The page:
You'll need the following:
DVI-HDMI converter for step two. Luckily DVI and HDMI use the same kind of TMDS video signals/protocol just with different connectors, so this is a nice simple conversion of pinout with the signal not even being altered. And its all digital, so don't too much worry about signal loss through all these connectors.
A Problem Arises...
This covers the hardware side. Run the mini-DVI to DVI from your Macbook, plug in the DVI-HDMI cable you have/made into this, then plug the other end into the TV. If you want audio, use the RCA cables from your audio out to the HDMI audio in. You'd think you could plug it into a 1920x1080 native TV and it would "just work" right? Well it doesn't:
As you can see, the maximum resolution listed in your display preferences is "1920 X 1080 (interlaced)". There is apparently a little bug in OS X
Despite this bug, there is another related bug that makes 1080p work. First, go to System Preferences -> Displays, and check "Show displays in menu bar".
You might or might not have already had this enabled. Then, go to the display settings, and set the external monitor to something else like 1600 x 900, then back to 1920x1080 (interlaced). This has the effect of adding the 1920 x 1080 resolution to your list of recently used resolutions. Note overscan is in this set of menus too, and depending on your TV, you might have to turn it on or off. The TV needs to be set in a 1-to-1 pixel mode too. This is called "Full-pixel Mode" by Sony, it will vary by manufacturer...go through the TV menus to find these settings.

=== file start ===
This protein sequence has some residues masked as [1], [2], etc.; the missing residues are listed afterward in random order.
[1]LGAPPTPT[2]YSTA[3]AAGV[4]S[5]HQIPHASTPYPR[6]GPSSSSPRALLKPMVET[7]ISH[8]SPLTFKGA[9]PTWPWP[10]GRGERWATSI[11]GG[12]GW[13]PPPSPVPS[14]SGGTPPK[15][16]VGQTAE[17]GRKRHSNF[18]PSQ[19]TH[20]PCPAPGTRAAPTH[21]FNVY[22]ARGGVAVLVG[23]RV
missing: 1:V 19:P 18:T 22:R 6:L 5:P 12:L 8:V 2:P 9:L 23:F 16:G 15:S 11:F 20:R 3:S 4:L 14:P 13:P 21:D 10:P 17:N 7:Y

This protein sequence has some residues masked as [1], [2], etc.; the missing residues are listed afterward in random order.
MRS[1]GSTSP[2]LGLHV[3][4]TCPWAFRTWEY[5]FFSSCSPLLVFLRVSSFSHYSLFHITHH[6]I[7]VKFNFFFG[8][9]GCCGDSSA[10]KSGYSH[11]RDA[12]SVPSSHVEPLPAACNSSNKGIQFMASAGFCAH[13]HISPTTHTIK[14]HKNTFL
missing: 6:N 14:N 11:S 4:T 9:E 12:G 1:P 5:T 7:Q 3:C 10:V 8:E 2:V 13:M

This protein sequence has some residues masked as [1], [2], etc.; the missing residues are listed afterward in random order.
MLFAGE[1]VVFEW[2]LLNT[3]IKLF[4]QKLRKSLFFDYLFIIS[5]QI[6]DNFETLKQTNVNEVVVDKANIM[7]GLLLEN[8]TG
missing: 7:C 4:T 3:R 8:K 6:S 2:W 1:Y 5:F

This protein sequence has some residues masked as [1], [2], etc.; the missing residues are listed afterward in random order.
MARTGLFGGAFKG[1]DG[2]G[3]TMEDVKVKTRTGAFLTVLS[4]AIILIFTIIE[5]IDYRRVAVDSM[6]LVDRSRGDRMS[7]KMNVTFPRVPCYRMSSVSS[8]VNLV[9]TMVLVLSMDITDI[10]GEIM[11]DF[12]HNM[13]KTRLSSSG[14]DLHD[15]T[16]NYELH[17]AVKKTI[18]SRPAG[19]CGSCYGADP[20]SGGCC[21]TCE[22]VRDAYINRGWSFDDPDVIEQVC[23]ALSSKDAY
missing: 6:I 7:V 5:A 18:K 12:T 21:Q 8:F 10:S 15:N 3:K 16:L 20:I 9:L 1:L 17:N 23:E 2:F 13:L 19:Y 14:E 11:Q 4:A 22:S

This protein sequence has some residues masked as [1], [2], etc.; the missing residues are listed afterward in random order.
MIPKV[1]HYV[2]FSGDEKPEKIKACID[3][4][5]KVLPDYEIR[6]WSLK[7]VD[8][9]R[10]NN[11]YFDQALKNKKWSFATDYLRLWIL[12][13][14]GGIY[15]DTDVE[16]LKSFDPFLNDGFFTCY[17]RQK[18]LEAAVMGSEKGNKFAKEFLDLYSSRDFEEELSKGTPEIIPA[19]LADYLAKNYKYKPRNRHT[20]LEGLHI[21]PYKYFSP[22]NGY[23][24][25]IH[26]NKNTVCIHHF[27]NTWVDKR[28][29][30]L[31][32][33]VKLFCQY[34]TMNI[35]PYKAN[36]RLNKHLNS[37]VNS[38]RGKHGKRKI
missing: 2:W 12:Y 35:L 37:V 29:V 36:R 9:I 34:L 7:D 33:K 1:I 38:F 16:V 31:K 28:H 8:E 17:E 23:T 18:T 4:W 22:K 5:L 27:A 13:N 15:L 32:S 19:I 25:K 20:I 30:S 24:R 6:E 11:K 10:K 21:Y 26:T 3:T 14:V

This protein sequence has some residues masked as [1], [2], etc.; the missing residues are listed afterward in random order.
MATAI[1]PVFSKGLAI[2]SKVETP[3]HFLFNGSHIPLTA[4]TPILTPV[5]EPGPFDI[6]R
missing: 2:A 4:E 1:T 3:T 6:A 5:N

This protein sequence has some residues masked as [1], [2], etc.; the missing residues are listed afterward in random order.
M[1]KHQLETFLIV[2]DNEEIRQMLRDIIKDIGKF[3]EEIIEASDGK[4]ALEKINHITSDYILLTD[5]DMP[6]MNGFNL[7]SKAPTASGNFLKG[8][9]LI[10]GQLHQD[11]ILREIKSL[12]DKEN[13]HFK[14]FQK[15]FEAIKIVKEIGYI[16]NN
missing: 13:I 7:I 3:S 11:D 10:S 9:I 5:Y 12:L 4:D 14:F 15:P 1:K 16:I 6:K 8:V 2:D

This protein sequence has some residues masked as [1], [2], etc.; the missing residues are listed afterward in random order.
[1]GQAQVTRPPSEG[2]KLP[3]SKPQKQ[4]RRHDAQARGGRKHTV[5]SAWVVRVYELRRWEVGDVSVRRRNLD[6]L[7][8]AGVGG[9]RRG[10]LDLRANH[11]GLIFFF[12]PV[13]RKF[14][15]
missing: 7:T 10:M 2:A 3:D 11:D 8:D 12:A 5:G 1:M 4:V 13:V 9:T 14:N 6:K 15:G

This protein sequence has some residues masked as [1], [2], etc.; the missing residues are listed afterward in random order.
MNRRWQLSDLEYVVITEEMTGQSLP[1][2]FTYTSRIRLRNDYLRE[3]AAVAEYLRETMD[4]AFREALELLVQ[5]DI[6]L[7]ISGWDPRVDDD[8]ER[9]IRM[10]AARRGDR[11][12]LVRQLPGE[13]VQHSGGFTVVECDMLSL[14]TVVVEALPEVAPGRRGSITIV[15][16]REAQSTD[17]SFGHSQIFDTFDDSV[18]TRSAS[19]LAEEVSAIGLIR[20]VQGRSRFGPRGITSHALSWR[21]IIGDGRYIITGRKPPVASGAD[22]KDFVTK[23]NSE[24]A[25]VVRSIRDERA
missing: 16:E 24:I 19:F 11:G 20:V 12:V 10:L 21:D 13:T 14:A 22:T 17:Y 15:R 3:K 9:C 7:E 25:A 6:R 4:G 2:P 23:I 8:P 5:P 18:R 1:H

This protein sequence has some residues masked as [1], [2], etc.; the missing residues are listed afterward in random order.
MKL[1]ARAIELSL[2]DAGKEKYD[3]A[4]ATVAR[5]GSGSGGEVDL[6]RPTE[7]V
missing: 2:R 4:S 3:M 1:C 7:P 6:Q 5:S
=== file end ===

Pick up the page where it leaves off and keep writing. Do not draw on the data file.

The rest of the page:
So now check the top Display menu you just enabled: it should have two options for 1920x1080 on the external monitor with no difference between the two visible in this menu:
There is however, a difference: one is progressive, the other is interlaced. All you have to do is try the other one, and watch your TV to see when it says it is receiving a 1080p signal. Bingo!
Update 10-15-2007: Increase the number of recent items in this menu if you still don't see the extra item. Thanks to Kristofer from the comments for pointing this out.
You might notice some low framerates if you try 1080p trailers and the like. This is because the Macbook (with its RAM sharing Intel GMA 950 graphics chipset) may not be the best powerhouse to deliver full framerate 1080p, so I'd reccommend dual booting into Windows. Why? Because for some reason, according to Wikipedia, Windows will share up to 224MB of your system RAM for graphics purposes, while OS X will only steal 64MB. So if you have the RAM for it, Windows will do a better playing back some 1080p trailers and whatnot. Enjoy your new monitor :-)